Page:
Thursday, May 25, 2017

The History and the Power of 1977

Almost fifty years ago, the journalist Gay Talese published an explosive book about The New York Times called The Kingdom and the Power: The Story of The Men Who Influence The Institution That Influences the World. It was an expose about the people behind the mighty newspaper, the power behind the power, the rulers of this informational kingdom. Who were these people? Where did they come from? What did they do? How did it affect us?

In the mid-aughts, another journalist named Jonathan Mahler published a book about New York City in the pivotal year of 1977 called Ladies and Gentleman, the Bronx is Burning. It summed up how, in that one year, Rupert Murdoch took over the New York Post, Ed Koch got elected mayor, the cultural powerhouse Studio 54 opened, the Son of Sam killer was caught, the quintessential New York movies Annie Hall and Saturday Night Fever were released, and the Yankees capped the year by winning the World Series. It was an amazing year, the first full years of my life, and it profoundly affected how NYC was governed and perceived in the decades ahead. I blogged about it extensively here in 2007. 

But that year, and that time, was even more extraordinary than we realized even as late as 2007. Because back then the seeds that would come to rule not only NYC but our entire country were being planted.

As previously mentioned, the movie Annie Hall was released. The impact of that movie on our culture, the entire genre of late 20th and early 21st century romantic comedy -- ironic, revisionist, and sometimes even non-romantic -- was born. Who could have guessed, back then, the impact that movie would have on American culture? Who could have guessed that Woody Allen would still be making movies and winning Oscars 40 years later? And yet here we are.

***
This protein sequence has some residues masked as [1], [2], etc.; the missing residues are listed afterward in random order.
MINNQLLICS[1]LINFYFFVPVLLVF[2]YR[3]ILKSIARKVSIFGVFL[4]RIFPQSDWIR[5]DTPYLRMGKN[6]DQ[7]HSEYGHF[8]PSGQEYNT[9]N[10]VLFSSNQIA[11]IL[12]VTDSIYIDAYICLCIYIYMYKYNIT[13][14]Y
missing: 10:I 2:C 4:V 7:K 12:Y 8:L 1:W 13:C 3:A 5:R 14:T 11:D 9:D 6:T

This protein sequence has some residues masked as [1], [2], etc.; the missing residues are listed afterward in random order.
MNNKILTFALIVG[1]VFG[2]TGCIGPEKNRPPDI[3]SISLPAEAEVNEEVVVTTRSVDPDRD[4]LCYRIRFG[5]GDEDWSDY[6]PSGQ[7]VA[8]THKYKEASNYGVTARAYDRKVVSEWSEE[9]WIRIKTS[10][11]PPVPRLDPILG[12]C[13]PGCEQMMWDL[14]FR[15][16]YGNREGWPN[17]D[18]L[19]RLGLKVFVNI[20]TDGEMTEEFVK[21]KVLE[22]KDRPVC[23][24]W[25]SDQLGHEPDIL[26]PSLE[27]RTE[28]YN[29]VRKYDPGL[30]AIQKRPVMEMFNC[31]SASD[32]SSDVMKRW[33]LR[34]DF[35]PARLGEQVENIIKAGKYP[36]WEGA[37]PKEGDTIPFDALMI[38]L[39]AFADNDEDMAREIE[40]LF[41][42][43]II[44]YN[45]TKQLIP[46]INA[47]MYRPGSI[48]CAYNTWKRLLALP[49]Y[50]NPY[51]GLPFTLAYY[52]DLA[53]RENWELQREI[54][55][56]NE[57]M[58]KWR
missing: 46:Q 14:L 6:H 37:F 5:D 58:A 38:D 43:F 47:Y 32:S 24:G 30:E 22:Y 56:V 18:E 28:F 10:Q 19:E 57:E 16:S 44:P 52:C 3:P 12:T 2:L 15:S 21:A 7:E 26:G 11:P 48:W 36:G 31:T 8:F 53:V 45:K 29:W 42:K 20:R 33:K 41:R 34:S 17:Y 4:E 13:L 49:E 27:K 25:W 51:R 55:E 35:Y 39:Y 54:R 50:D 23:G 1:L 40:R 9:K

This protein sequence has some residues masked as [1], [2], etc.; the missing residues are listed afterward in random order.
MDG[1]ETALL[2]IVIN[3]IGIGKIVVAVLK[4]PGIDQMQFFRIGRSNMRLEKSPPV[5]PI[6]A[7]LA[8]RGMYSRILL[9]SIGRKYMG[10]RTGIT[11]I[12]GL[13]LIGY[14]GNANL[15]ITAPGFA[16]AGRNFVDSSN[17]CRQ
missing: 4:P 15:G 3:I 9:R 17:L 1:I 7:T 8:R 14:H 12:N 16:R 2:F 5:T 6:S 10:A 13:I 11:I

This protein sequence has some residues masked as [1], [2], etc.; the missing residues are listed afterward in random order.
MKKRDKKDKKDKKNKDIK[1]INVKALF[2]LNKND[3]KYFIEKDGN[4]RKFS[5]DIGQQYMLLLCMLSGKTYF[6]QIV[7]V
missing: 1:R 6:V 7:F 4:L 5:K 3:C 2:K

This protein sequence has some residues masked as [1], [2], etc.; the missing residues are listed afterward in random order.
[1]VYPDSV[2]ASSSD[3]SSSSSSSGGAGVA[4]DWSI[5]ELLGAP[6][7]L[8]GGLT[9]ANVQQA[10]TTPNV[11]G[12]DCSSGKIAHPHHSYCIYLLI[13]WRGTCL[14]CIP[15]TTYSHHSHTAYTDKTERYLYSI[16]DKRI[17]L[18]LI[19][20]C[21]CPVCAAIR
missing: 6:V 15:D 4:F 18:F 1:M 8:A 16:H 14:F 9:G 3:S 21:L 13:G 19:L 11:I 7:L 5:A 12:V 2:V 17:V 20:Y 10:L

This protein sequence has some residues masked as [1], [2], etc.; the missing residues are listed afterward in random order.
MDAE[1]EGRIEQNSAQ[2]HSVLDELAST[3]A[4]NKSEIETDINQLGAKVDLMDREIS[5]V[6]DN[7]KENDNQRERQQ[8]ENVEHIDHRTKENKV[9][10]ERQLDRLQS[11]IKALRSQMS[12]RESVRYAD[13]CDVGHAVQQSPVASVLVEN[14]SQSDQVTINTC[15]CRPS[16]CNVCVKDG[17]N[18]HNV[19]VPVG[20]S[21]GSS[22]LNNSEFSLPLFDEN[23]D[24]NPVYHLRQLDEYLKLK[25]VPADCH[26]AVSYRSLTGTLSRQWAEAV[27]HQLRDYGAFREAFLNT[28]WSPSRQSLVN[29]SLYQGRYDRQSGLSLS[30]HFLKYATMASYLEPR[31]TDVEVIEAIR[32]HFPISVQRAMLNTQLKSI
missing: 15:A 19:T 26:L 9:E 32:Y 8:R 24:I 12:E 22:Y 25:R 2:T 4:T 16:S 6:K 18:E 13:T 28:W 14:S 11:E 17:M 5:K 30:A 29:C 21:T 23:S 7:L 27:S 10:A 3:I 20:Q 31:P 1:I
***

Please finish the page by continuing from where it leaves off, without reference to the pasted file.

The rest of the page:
This was also the year that a young radio DJ named Howard Stern began his broadcasting career. He wasn't in NYC yet, he was stuck at a little radio station in Westchester, but 40 years later he is the absolute King of All Media and one of the most powerful people in American culture.

But there was a dark side to accompany this cultural excitement. In 1977, NYC was still reeling from the 1975 fiscal crises when the city nearly went bankrupt. Never shy to seize an opportunity, this was the time when the rich took back control of NYC. No longer did the unions, the working people, and the political clubs run this town, at least not absolutely; instead, the financiers and the real estate developers asserted their clout, and austerity policies were forced upon the city's populace along with more lenient rules for the aforementioned financiers and real estate developers -- one of who was named Donald Trump. He was a product of that time, a time when the rich brushed away the impediments to their greed while the common people were trampled underneath it. Today, NYC and America are more economically unequal than ever -- and Donald Trump is, horrifyingly, president of the country.

The power of today started here in NYC in 1977. In many ways, that year, that time, has never ended. History is forever present. 

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